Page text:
The Twin Cities' "golden age" for vegan dining
Plant-based eating is having a moment in the Twin Cities, as new vegan and veggie-first concepts take root in the post-pandemic dining scene.
What's happening: A slew of openings highlight what The Herbivorous Butcher co-founder Kale Walch is calling a "golden age" for plant-based dining.
- Walch's new spot, Herbie Butcher’s Fried Chicken, will put a vegan spin on one of the metro's most popular dishes this spring.
- Salad chain Crisp & Green is piloting Stalk & Spade, a fast-casual plant-based burger shop, in Wayzata next month.
- The ten-course tasting menu at Sooki & Mimi, a new fine dining spot from Chef Ann Kim, is built entirely around vegetables and masa.
The big picture: Local restaurants (and diners) aren't the only ones showing an appetite for more plants. By one estimate, the plant-based food market will grow to $74 billion industry by 2027.
- Applebees, Burger King and Dunkin Donuts are among the national chains offering meat alternatives on the menu. McDonald's is testing a veg-based burger of its own.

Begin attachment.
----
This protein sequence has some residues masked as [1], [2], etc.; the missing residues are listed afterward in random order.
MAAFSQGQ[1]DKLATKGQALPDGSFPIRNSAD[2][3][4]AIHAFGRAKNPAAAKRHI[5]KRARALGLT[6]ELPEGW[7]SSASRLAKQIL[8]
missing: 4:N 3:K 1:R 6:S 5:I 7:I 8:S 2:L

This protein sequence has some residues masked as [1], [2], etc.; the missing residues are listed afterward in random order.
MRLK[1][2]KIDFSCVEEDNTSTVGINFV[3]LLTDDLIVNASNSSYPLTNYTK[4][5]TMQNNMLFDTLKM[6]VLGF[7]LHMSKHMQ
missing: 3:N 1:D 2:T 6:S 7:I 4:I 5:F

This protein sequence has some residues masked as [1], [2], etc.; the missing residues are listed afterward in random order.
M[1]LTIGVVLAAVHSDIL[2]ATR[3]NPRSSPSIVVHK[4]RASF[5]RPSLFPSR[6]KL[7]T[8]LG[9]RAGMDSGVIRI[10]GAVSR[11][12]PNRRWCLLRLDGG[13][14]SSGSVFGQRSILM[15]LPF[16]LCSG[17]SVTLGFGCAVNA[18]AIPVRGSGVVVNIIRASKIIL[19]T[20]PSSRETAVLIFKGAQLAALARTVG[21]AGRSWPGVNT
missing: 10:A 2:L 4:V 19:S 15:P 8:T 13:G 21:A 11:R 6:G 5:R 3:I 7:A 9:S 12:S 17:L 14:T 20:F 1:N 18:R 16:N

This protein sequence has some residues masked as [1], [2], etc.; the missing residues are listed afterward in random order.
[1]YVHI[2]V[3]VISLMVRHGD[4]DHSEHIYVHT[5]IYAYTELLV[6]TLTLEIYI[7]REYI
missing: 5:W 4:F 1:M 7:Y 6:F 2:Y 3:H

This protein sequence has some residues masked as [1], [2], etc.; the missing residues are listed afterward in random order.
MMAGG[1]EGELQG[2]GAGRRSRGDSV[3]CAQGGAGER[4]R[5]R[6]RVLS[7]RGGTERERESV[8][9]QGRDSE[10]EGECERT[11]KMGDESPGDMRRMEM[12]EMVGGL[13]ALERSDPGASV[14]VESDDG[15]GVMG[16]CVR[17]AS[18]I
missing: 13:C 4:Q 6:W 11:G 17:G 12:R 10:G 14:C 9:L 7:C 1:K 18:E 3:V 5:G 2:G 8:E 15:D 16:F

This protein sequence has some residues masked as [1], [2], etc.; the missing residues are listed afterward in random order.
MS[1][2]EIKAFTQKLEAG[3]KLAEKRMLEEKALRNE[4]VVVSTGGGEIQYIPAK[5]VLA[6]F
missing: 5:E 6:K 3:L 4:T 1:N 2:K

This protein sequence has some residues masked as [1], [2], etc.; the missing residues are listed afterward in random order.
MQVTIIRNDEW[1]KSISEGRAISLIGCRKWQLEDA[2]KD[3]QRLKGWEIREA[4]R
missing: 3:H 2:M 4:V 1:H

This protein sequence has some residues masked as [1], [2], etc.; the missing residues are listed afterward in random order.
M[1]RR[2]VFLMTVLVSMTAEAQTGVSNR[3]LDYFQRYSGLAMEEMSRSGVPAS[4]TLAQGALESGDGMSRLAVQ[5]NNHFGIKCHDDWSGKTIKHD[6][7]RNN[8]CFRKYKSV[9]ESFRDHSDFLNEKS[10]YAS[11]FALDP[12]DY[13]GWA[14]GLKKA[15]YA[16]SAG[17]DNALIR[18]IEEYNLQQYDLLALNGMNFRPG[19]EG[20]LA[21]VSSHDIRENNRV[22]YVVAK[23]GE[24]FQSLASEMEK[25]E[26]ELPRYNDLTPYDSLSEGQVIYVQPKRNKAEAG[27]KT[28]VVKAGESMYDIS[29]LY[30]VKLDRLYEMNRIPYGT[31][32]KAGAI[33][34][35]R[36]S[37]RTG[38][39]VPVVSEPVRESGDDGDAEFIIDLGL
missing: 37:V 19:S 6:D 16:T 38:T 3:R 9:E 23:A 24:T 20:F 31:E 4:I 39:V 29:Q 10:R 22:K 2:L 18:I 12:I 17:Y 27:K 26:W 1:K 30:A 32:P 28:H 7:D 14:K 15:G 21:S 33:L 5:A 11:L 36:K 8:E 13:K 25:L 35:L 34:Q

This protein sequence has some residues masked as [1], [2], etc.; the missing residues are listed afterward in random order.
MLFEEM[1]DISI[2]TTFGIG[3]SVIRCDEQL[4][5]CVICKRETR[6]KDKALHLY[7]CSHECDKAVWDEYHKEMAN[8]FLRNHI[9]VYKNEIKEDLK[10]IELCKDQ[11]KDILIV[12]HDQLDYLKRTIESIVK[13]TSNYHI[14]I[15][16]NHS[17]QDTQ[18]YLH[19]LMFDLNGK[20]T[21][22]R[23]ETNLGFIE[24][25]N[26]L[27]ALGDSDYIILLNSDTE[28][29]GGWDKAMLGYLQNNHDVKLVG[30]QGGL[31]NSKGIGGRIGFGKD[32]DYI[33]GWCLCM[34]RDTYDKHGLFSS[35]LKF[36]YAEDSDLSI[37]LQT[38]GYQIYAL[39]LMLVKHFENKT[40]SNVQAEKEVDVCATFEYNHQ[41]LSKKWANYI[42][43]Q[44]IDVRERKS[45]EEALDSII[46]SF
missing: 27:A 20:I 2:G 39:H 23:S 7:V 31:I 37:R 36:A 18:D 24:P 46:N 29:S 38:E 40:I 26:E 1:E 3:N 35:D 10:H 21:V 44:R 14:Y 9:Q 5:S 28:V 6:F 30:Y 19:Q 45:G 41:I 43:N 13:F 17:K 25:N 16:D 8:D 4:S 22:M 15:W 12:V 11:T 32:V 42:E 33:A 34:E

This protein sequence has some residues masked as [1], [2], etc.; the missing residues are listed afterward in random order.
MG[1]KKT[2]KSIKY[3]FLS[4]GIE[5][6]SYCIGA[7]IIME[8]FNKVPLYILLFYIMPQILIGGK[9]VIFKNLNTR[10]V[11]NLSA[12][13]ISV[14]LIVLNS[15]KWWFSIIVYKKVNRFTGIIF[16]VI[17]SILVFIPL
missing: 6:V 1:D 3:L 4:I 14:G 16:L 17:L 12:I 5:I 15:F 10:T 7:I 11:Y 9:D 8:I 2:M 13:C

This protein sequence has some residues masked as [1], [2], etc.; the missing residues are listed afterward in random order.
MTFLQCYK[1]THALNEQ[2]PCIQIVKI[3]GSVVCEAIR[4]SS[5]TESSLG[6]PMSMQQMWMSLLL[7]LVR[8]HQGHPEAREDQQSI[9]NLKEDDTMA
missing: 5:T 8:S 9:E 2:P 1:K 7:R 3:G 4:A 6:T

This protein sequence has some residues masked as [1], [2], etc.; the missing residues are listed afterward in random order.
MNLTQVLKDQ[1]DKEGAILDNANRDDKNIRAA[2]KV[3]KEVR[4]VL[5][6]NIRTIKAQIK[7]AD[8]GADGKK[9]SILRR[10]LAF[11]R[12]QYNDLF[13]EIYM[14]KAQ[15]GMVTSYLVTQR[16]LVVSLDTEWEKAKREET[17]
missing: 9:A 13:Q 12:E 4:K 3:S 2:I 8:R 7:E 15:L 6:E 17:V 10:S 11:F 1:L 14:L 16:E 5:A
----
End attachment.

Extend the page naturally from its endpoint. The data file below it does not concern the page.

- Retail sales of plant-based products are also on the rise.
Driving the trend: Development of new meat alternatives — think the Impossible Burger — and growing customer demand have helped bring this formerly niche market into the mainstream. And it's no longer just strict vegans placing the orders.
- "The products out there got so good that people started to prefer it," Walch told Axios. "I've got a lot of friends who are foodies and sometimes it's fun to try something new."
The bottom line: Plenty of omnivorous menus across the Twin Cities are also offering vegan options these days. The Howe and Pizza Luce are two that come to mind.
This story first appeared in the Axios Twin Cities newsletter, designed to help readers get smarter, faster on the most consequential news unfolding in their own backyard.
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